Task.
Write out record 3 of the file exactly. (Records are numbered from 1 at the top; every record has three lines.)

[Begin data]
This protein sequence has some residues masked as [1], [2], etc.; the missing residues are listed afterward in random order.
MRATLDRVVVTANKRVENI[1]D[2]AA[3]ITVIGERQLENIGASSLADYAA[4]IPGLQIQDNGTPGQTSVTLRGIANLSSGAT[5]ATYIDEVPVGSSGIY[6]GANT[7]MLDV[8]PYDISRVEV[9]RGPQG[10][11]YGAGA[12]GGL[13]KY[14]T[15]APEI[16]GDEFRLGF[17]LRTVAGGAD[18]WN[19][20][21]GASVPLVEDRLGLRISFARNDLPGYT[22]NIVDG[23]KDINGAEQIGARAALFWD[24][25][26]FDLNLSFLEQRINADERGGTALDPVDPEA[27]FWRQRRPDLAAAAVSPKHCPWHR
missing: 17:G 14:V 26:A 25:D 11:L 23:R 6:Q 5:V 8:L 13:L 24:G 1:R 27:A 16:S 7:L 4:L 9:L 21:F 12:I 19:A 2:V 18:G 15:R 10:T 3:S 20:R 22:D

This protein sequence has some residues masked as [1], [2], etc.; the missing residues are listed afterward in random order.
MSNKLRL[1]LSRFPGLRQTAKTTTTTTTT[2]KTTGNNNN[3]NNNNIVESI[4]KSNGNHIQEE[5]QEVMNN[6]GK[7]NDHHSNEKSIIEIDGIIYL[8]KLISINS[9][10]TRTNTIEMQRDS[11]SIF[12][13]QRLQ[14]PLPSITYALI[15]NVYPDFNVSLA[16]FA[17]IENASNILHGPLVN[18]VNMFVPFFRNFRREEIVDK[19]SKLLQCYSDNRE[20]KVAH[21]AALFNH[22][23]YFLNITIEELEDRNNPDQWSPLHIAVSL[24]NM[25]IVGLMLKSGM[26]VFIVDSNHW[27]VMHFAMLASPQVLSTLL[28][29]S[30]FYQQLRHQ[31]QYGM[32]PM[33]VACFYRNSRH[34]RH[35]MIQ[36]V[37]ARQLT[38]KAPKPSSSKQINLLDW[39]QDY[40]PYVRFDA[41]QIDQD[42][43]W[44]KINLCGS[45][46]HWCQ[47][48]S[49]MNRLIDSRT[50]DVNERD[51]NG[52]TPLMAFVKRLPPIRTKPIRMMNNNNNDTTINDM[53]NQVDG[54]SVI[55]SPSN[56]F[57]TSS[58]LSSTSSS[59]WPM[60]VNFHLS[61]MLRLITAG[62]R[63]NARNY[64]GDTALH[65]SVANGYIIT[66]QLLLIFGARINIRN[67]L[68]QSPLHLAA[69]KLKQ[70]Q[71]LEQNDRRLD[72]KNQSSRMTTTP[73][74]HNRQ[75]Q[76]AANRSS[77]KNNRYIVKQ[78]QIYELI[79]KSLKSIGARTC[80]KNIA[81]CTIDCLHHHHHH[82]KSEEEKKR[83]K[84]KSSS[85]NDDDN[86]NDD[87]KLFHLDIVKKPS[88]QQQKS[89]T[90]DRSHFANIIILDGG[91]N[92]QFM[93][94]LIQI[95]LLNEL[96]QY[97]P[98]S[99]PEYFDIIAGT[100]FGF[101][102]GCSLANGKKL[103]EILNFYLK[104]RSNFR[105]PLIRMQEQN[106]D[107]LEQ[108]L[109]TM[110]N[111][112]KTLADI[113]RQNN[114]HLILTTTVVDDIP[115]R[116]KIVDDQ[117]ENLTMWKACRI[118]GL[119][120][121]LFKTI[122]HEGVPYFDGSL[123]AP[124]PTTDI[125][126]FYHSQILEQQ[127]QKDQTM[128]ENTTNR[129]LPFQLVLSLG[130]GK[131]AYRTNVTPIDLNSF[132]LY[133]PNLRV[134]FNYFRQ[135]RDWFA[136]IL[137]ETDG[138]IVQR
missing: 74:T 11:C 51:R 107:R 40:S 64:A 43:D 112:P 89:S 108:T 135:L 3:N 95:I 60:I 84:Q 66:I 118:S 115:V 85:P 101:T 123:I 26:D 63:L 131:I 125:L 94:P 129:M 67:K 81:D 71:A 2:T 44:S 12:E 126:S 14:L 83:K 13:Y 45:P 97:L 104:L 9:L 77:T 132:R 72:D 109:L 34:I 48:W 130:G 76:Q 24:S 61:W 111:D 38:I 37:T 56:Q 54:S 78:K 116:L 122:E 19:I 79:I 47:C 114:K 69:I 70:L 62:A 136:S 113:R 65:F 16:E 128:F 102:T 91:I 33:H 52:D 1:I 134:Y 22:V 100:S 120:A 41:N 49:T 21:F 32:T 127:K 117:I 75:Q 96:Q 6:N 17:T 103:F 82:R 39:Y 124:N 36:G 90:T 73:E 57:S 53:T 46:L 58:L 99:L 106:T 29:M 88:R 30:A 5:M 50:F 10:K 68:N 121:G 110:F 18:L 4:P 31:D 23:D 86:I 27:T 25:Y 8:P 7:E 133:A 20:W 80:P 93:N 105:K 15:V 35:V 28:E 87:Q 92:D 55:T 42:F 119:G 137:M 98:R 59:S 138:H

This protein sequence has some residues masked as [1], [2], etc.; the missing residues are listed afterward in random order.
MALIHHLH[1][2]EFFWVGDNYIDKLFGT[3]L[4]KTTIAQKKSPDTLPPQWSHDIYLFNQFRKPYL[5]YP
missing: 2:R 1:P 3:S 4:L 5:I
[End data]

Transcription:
This protein sequence has some residues masked as [1], [2], etc.; the missing residues are listed afterward in random order.
MALIHHLH[1][2]EFFWVGDNYIDKLFGT[3]L[4]KTTIAQKKSPDTLPPQWSHDIYLFNQFRKPYL[5]YP
missing: 2:R 1:P 3:S 4:L 5:I